Tuesday, May 01, 2007

Child relocation to Japan

Custody dispute crossing borders: Mom wants to take daughter to Okinawa

Newark Star-Ledger, May 01, 2007

The state Supreme Court will hear oral arguments today in a Hillsborough child custody case with international implications.

After the breakup of her marriage, Erika MacKinnon wants to return to her homeland, Japan, along with her 7-year-old daughter. A network of relatives and better job prospects should translate into a better life for mother and child, according to her attorney.

Erika's ex-husband, Ronald MacKinnon, challenges that notion. Relocating the child to her mother's hometown on Okinawa could make it difficult, perhaps impossible, for him to visit her, he said.

Unlike North American and European countries, Japan never signed the major treaty on child custody issues, the Hague Convention on the Civil Aspects of Child Abduction.

"Japan will not recognize foreign custody orders or foreign ar rest warrants in child abductions," said Walter Benda, a Virginian who came home 11 years ago to find his ex-wife had taken their two daughters to Japan.

"I don't think there's much you can do ... if the Japanese parent doesn't want to act in good faith," said Benda.

Jeremy Morley, a New York lawyer specializing in international family law, said he is "very frustrated" by the haphazard response of American courts.

"What the court needs to appreciate in this type of case is that if a child goes to Japan, and the custodial parent wishes to keep her there, it could be the last the other parent will ever see of her," Morley said. "Some courts recognize that, some do not."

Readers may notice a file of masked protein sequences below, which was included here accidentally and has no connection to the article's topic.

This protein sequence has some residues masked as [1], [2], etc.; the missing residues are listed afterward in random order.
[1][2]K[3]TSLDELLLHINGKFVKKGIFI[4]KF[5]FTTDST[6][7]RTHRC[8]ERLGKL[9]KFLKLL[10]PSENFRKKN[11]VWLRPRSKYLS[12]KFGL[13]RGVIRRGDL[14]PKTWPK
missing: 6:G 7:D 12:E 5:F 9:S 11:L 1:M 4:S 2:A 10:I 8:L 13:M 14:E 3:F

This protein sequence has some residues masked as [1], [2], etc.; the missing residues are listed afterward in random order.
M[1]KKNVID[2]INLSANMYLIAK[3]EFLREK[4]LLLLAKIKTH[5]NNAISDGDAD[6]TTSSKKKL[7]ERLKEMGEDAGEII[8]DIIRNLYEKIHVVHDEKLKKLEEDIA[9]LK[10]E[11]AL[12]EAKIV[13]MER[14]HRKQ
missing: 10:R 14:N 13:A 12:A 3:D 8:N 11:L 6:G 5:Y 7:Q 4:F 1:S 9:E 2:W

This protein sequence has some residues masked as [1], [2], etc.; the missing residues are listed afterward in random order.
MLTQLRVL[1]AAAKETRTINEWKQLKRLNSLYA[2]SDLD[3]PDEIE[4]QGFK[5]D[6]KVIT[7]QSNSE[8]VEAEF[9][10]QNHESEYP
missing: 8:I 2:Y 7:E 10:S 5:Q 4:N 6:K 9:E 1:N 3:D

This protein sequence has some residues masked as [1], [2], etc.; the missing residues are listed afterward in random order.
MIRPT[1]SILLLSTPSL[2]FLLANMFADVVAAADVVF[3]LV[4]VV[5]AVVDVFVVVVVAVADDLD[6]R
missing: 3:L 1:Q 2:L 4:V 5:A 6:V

While there have been high-profile cases elsewhere involving abductions to Japan, Saudi Arabia and Egypt, the issue is a new one for New Jersey.

"The precedent in New Jersey is a case involving a parent who moved to Wisconsin," said Michele D'Onofrio, who represents Ronald MacKinnon. "That doesn't fit the facts of a case where a parent wants to take a child halfway around the world."

For that matter, the idea of "abductions" does not fit this case either, said Christina Reger, Erika MacKinnon's attorney. Rather than bolting for Japan, her client has dutifully gone through the American legal system, prevailing in the lower courts, she said.

"She was only 19 when she came to this country" in 1991, after meeting Ronald MacKinnon when he was stationed on Okinawa with the Marines, Reger said. Erika held a series of low-paying jobs while her husband worked construction, she said.

"She has absolutely no family here, no support group, limited financial prospects," Reger said.

In contrast, Erika MacKinnon's fluency in English opens many opportunities in the Japanese job market, and her mother and sister can help with child care, Reger said.

Moreover, since the girl was born, Erika MacKinnon has taken her to Okinawa for extended stays every year, Reger said. Even when Ronald called her in the middle of one of those trips to say he was leaving her for his high school sweetheart, "they still came back," she said. …

"The court should reconsider reopening the case to take testimony on that point," Morley said, and possibly require a bond be posted to pay for the trips.